Anywho, I'll let you guys know after I take material off the bead heel. It'll be just fine. Some people solve problems and don't cower away from them. Last night I got home late and the weather was still bad or I would have started whittling. The weather is better now, but tonight I have to head out of town to my Paw's house for the weekend. If I had the Burgman fixed, I would be able to take it up there. Oh well.


7milesout
 

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Whenever we鈥榲e done tyre research and analysis we gathered together previous results as well as our own.

For passenger car tyres explosive failures during mounting startEd in the 70-90 psi range although some went to 130 or even 150. That is for perfect, unblemished tyres.Bead imperfections can reduce this.

Projectile debris from tyre and rim was sufficient to pass through a skull. We were sent quite a few court cases where limbs were removed, brain damage and fatalities.

I remember the thickness of the critical surface layer at the bead seat was less than 0.3 mm (0.011811 inch) on one of the tyres, I can鈥檛 remember the average.

As I鈥檝e mentioned in other threads there is a thin layer that prevents pressurised air from escaping into the carcass and delaminating it causing explosive decompression.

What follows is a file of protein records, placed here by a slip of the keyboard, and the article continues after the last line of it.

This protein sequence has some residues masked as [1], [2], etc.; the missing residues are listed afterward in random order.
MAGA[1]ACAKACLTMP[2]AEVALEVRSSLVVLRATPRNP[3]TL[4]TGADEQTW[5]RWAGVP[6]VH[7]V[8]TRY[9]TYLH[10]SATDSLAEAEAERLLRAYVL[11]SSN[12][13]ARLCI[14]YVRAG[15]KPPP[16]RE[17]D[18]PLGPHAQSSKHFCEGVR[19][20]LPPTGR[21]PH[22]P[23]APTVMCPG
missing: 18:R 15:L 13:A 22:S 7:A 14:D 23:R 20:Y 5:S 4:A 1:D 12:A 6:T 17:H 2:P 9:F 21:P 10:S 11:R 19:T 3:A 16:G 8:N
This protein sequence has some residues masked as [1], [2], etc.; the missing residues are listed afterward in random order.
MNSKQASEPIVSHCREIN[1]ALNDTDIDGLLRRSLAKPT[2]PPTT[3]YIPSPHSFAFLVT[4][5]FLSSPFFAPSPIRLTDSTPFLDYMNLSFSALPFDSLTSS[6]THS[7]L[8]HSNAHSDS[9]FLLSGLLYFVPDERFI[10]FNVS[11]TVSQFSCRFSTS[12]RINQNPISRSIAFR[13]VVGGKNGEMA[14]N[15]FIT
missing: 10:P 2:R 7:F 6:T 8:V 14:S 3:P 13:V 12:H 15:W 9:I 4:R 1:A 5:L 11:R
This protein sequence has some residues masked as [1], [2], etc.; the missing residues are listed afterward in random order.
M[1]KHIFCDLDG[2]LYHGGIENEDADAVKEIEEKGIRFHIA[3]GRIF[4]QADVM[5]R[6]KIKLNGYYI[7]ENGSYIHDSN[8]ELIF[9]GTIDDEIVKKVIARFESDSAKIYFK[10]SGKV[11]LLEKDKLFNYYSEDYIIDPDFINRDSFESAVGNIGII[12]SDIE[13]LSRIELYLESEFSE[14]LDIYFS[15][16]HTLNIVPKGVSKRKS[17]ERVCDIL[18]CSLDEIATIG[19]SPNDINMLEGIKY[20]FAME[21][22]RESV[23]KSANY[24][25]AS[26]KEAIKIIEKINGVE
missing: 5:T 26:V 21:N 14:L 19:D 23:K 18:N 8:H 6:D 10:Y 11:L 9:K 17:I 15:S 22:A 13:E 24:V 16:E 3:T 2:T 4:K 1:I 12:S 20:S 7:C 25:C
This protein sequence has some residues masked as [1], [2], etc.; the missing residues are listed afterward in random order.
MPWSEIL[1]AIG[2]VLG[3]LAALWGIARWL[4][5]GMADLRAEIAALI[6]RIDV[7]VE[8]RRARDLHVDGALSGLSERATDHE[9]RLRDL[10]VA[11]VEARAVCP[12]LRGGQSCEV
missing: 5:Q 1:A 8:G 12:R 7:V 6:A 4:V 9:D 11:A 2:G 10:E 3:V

Any damage that isn鈥檛 properly patched or resurfaced can cause slow or sudden failure in use.

Everybody is free to disregard testing and industry Information - but its not fair to tell others that these things carry no risk
 

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<shiver> BB, your post brought back bad memories of the photos of an airman who was improperly servicing an F15 nose wheel (IIRC). Needless to say, it wasn't pretty. <shiver>

When I was a greenhorn, an experienced tech taught me something that I have not forgotten, "airplanes are designed to kill people on the ground. there are things on them that will move and do not care if you are in the way."
 

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Definitely not my favourite part.
I鈥檓 mostly at the design end of things, but used to get called out to inspect wrecks, there are several I don鈥檛 want to remember. Working with and occasionally driving/piloting experimental vehicles has its moments too. However, it鈥檚 amazing what you can walk away from and what will hold together beyond tolerance sometimes.

Know the risks and which bits bite and you hopefully get more years of playing with bigger and louder toys :)